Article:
October 21, 2002

News Story

By Kenneth C. Jones

Saying they wanted to "send a message out to the world," jurors in Jackson County awarded $2.2 billion to a cancer patient who was given diluted chemotherapy drugs by pharmacist Robert Courtney.

Georgia Hayes claimed in her pharmacist malpractice suit that the doses of chemotherapy she began receiving from Courtney's pharmacy in September 1999 worsened her ovarian cancer and affected her chance of survival.

Courtney pleaded guilty in February to federal criminal charges accusing him of dispensing adulterated medications.

Hayes' case was the first of more than 400 against Courtney to go to trial. Courtney's defense attorney argued there was no evidence that the weakened drugs caused harm to Hayes.

During jury selection on Oct. 7, two drug manufacturers were dismissed from the case after they announced a settlement of about 300 lawsuits against them. Hayes and the other plaintiffs had alleged that Eli Lilly & Co. and Bristol-Myers Squibb knew or should have known Courtney was diluting drugs but failed to take any action. The amount of the settlement was confidential.

"The community needed this jury verdict to help in the healing process," said Grant Davis of Kansas City, who represented Hayes. "If Courtney's argument had prevailed, it would have been open season on cancer patients — people could say, 'what does it matter, they're going to die anyway.'"

According to co-counsel Michael Ketchmark, there is a "significant problem with counterfeit drugs around the country. Courtney's scheme was just one way to do it.

"Our hope is that this verdict will remove the temptation from any pharmacist and will encourage better regulation and monitoring of pharmacists."

The $2.2 billion verdict, which included $2 billion in punitive damages, is believed to be the second largest in Missouri history. In 1992 Robert Berdella, who tortured and killed six young men in his Kansas City home, was hit with a $5 billion wrongful death judgment. His homeowners insurance company later paid $2.4 million to settle a vexatious refusal case.

Davis and Ketchmark say that a sizeable portion of the verdict in Hayes v. Courtney, et al. is collectible through Courtney's insurance policy with Pharmacist Mutual Insurance. Pharmacist Mutual disagrees, and has filed a declaratory judgment action in federal court in Kansas City contesting coverage, Davis said.


Hayes was diagnosed with cancer in 1996. She said her chemotherapy regimen of Gemzar and Taxol was effective until September 1999 — when her oncologist, Dr. Verda Hunter, began using Courtney's pharmacy to supply the drugs.

Courtney's scheme began to unravel when Hunter was talking to a nurse in May 2001. The nurse said a drug salesman for Lilly & Co. told her Courtney seemed to be selling three times more Gemzar than he was buying.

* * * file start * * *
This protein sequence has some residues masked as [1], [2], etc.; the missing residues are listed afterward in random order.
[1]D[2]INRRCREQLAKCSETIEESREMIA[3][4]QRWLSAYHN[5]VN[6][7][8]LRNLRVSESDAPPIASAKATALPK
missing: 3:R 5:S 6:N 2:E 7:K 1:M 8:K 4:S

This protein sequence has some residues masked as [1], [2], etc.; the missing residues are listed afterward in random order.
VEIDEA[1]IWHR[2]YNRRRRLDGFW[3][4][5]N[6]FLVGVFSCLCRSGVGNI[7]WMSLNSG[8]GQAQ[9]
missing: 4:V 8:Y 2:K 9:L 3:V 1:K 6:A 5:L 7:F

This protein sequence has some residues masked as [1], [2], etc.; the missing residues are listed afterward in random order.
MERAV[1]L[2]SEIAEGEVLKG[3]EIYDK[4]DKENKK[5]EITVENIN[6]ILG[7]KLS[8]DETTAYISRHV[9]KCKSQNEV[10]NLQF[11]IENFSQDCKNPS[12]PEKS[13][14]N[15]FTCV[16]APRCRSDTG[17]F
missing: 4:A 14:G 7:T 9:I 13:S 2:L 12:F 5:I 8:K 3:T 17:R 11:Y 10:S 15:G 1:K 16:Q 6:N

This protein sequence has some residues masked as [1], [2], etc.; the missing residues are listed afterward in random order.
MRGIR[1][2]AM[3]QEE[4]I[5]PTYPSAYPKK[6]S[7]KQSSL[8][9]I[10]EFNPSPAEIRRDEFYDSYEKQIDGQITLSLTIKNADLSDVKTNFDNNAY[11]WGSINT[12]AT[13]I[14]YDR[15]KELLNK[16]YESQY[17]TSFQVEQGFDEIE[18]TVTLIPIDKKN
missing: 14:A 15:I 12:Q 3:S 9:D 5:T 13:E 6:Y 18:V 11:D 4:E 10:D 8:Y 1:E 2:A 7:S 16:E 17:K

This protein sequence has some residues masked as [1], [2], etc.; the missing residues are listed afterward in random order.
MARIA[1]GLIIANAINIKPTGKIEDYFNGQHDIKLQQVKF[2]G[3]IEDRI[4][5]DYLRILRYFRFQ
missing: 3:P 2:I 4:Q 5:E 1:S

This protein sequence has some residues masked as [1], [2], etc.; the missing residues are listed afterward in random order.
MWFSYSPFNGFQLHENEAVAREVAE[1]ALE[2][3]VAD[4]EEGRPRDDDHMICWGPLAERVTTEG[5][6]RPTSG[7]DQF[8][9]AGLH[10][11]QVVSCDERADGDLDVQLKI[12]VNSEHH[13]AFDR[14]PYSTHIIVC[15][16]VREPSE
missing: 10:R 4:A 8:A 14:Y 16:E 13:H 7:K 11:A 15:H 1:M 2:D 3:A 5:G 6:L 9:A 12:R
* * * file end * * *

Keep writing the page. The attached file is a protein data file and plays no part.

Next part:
Hunter decided to have Courtney's Gezmar solution tested but could not find a lab to agree to the testing. However, a test of Courtney's Taxol showed it was one-third the amount Hunter had prescribed.

She called the FBI and Courtney was later arrested.

The pharmacist told authorities that he diluted the drugs for profit. According to Ketchmark, in 1998 Courtney sold $108,506 worth of one drug but bought just $37,370. He said his dilution scheme began in 1992 and affected 4,200 patients.

Courtney is currently being held in federal prison in Leavenworth, Kan. He is scheduled to be sentenced in December and faces up to 30 years in prison. Federal authorities seized Courtney's assets, totaling about $12 million, and set up a victims' fund which will be distributed after sentencing.

Davis and Ketchmark brought the drug makers into their lawsuits against Courtney, citing the remark of the Eli Lilly salesman as evidence that the two companies had notice of Courtney's scheme.

The companies moved for summary judgment. In their response to Eli Lilly's motion, Davis and Ketchmark summarized their argument against the drug makers:

"The company's knowledge regarding Courtney's crimes first came to light on the eve of Courtney's arrest, when FBI agents began questioning Darryl Ashley, Eli Lilly's local sales representative. Then, as part of the grand jury process and the FBI's continuing investigation, Eli Lilly was forced to turn over its internal company documents and files to the FBI and the United States Attorney's Office. These documents and files, which Eli Lilly has now produced as part of this case, show that the company clearly knew about Courtney's actions by April 1998."

The response went on to argue that the "major flaw in Courtney's scheme — which Courtney never suspected — was the fact that Eli Lilly carefully monitors his purchases and sales of Gemzar down to each individual vial of the drug. Eli Lilly watched and analyzed Courtney's purchases and sales for its own marketing purposes, and to pay commissions to Ashley. Using Eli Lilly's sales data, Ashley discovered that Courtney was selling more Gemzar to the doctors at Kansas City Internal Medicine (KCIM) than he was buying from any known legitimate source. Thinking he was being underpaid on his commissions, Ashley reported his concerns to his district manager in April 1998. His manager told him to 'begin gathering invoices' from KCIM in order to verify the amount of Gemzar that KCIM's doctors were buying."